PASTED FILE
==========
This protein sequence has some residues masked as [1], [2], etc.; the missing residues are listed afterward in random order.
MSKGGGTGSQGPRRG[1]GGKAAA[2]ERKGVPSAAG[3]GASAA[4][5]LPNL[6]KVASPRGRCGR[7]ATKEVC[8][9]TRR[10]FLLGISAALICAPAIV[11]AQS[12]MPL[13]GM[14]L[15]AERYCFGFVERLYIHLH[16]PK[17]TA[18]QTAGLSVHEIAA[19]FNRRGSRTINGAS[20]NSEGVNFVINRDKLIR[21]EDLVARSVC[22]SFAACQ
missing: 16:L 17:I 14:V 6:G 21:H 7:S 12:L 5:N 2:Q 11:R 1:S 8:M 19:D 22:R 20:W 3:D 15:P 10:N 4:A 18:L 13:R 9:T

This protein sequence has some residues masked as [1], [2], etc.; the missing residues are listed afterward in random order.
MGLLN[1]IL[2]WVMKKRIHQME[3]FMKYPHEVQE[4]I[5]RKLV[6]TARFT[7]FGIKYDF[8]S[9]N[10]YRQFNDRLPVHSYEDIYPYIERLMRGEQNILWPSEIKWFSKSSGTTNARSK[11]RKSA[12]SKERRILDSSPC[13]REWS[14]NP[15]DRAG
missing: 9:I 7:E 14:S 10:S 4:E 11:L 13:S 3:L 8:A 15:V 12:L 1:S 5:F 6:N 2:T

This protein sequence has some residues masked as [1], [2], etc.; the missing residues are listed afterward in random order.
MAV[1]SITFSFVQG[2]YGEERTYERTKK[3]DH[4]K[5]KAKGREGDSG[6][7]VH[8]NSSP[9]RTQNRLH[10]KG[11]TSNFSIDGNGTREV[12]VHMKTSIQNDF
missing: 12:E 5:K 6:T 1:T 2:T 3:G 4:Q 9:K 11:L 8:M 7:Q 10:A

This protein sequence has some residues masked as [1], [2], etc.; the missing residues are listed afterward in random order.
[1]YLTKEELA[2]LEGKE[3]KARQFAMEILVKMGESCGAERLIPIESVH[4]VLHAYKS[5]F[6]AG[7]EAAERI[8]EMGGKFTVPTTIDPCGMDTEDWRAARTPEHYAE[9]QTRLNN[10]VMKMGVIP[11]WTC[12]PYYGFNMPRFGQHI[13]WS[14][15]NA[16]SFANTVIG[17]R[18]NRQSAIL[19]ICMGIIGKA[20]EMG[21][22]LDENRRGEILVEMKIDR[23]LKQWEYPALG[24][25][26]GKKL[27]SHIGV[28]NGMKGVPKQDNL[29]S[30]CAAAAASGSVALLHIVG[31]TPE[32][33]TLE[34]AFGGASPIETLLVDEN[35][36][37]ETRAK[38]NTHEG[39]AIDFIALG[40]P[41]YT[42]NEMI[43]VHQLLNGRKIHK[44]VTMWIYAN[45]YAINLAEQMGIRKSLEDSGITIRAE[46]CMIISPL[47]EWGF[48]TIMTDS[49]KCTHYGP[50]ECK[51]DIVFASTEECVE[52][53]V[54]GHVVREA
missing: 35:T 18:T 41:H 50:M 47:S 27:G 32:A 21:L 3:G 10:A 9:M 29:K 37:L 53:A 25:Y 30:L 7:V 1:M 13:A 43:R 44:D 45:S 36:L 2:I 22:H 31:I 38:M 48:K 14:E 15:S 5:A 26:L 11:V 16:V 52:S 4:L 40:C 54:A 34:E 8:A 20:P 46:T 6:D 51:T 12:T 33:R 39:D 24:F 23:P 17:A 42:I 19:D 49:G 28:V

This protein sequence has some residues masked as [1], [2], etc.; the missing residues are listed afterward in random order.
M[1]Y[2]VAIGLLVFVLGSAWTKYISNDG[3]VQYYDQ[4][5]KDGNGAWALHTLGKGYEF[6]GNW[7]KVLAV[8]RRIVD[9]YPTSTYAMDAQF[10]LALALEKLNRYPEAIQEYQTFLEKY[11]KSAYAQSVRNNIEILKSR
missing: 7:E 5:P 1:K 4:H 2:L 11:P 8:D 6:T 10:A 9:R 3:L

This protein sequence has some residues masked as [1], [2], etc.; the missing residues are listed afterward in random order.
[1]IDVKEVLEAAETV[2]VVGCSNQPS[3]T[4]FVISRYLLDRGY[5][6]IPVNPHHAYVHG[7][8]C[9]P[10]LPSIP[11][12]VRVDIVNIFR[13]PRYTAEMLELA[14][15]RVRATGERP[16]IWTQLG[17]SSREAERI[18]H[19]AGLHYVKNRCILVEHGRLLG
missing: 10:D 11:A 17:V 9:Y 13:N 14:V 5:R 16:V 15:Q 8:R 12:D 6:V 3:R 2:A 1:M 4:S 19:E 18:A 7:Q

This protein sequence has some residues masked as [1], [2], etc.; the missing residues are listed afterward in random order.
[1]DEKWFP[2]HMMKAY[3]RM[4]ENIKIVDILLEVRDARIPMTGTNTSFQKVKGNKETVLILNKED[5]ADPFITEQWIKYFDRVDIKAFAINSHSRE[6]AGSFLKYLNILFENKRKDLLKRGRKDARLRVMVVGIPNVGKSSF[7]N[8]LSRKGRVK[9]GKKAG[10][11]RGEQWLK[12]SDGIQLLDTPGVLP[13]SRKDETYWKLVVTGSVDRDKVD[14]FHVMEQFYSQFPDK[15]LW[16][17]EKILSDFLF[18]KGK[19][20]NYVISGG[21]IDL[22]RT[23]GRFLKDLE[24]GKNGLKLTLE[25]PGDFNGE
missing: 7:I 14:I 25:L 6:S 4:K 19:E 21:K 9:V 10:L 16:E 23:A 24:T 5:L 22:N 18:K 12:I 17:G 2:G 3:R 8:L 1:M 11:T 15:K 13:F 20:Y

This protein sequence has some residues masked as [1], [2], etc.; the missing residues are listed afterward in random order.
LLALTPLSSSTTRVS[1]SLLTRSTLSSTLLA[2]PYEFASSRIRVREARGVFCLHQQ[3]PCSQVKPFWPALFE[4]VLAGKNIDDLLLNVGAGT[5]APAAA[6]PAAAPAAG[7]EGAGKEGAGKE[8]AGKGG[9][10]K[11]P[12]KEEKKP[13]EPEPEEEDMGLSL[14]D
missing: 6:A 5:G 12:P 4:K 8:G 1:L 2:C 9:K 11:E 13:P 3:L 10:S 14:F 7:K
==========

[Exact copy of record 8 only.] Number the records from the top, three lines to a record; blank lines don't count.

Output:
This protein sequence has some residues masked as [1], [2], etc.; the missing residues are listed afterward in random order.
LLALTPLSSSTTRVS[1]SLLTRSTLSSTLLA[2]PYEFASSRIRVREARGVFCLHQQ[3]PCSQVKPFWPALFE[4]VLAGKNIDDLLLNVGAGT[5]APAAA[6]PAAAPAAG[7]EGAGKEGAGKE[8]AGKGG[9][10]K[11]P[12]KEEKKP[13]EPEPEEEDMGLSL[14]D
missing: 6:A 5:G 12:P 4:K 8:G 1:L 2:C 9:K 11:E 13:P 3:L 10:S 14:F 7:K